The New York Times recently carried an interesting article on the wedding-cake controversy that is now before the U.S. Supreme Court. The article pointed out that prominent lawyers who specialize in First Amendment cases are “vexed” by the controversy.
The facts of the case are simple: A Colorado bakeshop refused to create a wedding cake for a gay couple. The state charged the baker with unlawful discrimination. Those vexed lawyers are having trouble deciding whether the baker has a First Amendment right to refuse to create a wedding cake for the gay couple. Some of them say yes and some say no.
Floyd Abrams, who the Times calls the nation’s most prominent First Amendment lawyer, at first leaned toward the baker, repelled by the notion that the state could require him to create some sort of artistic rendering that violated his conscience. But then he started leaning the other way, asking “Could a painter invite the public to his gallery at which he painted portraits of them for a fee but refused to paint black people?” Abrams finally came down on the side of the gay couple.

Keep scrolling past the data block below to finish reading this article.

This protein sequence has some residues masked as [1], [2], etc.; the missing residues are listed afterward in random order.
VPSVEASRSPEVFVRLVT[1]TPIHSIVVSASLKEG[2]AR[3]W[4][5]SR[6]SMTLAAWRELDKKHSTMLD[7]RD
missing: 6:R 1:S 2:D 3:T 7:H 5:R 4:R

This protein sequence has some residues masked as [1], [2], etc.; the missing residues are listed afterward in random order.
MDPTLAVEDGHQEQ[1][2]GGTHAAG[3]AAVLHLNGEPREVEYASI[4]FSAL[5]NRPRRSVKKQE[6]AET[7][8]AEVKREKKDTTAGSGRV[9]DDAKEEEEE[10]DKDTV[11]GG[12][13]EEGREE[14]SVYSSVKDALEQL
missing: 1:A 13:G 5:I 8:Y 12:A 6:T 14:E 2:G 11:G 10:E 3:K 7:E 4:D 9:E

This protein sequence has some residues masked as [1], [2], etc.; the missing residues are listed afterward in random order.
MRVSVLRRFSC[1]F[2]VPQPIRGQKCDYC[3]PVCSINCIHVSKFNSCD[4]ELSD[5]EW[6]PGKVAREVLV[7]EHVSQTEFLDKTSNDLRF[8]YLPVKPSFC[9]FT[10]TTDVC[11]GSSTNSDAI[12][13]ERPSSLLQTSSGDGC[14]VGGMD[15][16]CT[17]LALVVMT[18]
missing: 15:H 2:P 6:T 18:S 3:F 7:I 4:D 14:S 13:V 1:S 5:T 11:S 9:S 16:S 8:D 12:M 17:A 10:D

Eugene Volokh, who the Times describes as a “leading First Amendment scholar,” sided with the gay couple as well. While photographers and painters have the First Amendment right to decide which commissions to take, Volokh says, it’s different with bakers. A chef cannot claim a free speech right not to serve people at his restaurant, he said, no matter how beautiful his dishes look.
Ilya Shapiro, a lawyer with the Cato Institute, said that writers, singers, actors, and painters are entitled to First Amendment protection but not caterers and limousine drivers. Bakers, he said, are a close call because they are “close to the line.” Shapiro has sided with the baker.
The legal controversy vexing all these great legal minds is a classic example of what happens when the courts compromise (i.e., abandon) the principles of freedom. When that happens, it produces situations where lawyers are “vexed” and end up doing their best to pound square legal pegs into round legal holes.
The fact is that the wedding cake controversy has nothing to do with free speech. Instead, the issue is all about private property and the right to discriminate.
Let’s start with a simple example: the owner of a home.
I think everyone would agree that he has the right to decide who comes into his home.
He’s the owner, after all.
That’s part of what private ownership is all about — the right to exclude others from coming onto his property.
Suppose the homeowner throws a party in which he excludes blacks, Jews, immigrants, and poor people.
All of his 100 invited guests are rich white Americans.
Are there any First Amendment issues here? Would those lawyers in the wedding- cake controversy be vexed over whether the homeowner has the right to discriminate? Would they say that the issue turns on how “creative” the party is?